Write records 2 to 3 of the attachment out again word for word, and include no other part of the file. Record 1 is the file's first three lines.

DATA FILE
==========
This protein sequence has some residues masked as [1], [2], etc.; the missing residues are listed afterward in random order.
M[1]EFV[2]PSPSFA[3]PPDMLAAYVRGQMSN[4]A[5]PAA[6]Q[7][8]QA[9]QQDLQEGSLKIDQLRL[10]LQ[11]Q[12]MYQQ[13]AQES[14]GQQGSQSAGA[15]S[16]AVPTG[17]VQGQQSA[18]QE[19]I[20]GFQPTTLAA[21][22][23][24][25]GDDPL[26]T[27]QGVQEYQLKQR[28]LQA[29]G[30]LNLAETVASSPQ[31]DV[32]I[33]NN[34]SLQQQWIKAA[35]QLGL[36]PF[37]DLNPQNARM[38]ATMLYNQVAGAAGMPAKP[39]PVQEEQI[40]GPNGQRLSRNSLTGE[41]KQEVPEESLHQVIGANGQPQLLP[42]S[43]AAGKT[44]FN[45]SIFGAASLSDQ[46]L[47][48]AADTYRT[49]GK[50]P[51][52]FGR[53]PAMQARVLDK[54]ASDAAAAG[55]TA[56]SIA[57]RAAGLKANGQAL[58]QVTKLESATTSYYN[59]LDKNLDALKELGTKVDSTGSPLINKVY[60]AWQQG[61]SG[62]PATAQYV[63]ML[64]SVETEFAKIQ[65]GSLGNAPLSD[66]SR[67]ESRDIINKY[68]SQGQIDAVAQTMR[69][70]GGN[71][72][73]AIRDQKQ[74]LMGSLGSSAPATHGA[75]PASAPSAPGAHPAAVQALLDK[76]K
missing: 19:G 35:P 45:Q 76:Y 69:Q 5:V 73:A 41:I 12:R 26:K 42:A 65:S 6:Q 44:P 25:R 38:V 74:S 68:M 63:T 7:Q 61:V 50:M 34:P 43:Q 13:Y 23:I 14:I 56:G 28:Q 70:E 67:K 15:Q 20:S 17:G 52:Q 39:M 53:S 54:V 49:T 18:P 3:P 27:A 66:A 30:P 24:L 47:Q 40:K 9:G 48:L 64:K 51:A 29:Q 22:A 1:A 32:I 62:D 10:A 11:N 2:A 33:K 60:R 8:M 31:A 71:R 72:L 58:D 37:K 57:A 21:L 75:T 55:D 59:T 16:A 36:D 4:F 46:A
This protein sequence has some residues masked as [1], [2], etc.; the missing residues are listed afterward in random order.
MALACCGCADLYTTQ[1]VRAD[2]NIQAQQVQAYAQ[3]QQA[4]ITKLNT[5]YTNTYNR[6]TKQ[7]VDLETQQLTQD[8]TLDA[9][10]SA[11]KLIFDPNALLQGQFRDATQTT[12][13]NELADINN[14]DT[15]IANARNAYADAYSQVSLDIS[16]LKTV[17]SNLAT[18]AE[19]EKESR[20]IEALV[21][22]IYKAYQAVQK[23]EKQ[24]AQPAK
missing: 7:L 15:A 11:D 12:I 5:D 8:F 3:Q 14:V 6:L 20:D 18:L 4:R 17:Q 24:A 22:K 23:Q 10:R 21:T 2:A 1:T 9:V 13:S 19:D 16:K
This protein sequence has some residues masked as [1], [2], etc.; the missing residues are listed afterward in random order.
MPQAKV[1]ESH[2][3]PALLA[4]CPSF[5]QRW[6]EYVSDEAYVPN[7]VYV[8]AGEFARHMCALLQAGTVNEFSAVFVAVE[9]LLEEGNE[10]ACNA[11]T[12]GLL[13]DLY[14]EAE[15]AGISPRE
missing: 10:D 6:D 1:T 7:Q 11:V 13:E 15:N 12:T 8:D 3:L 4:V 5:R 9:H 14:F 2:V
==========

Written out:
This protein sequence has some residues masked as [1], [2], etc.; the missing residues are listed afterward in random order.
MALACCGCADLYTTQ[1]VRAD[2]NIQAQQVQAYAQ[3]QQA[4]ITKLNT[5]YTNTYNR[6]TKQ[7]VDLETQQLTQD[8]TLDA[9][10]SA[11]KLIFDPNALLQGQFRDATQTT[12][13]NELADINN[14]DT[15]IANARNAYADAYSQVSLDIS[16]LKTV[17]SNLAT[18]AE[19]EKESR[20]IEALV[21][22]IYKAYQAVQK[23]EKQ[24]AQPAK
missing: 7:L 15:A 11:D 12:I 5:D 8:F 3:Q 14:V 6:L 20:D 18:L 4:R 17:Q 24:A 22:K 23:Q 10:R 21:T 2:A 1:T 9:V 13:S 19:D 16:K
This protein sequence has some residues masked as [1], [2], etc.; the missing residues are listed afterward in random order.
MPQAKV[1]ESH[2][3]PALLA[4]CPSF[5]QRW[6]EYVSDEAYVPN[7]VYV[8]AGEFARHMCALLQAGTVNEFSAVFVAVE[9]LLEEGNE[10]ACNA[11]T[12]GLL[13]DLY[14]EAE[15]AGISPRE
missing: 10:D 6:D 1:T 7:Q 11:V 13:E 15:N 12:T 8:D 3:L 4:V 5:R 9:H 14:F 2:V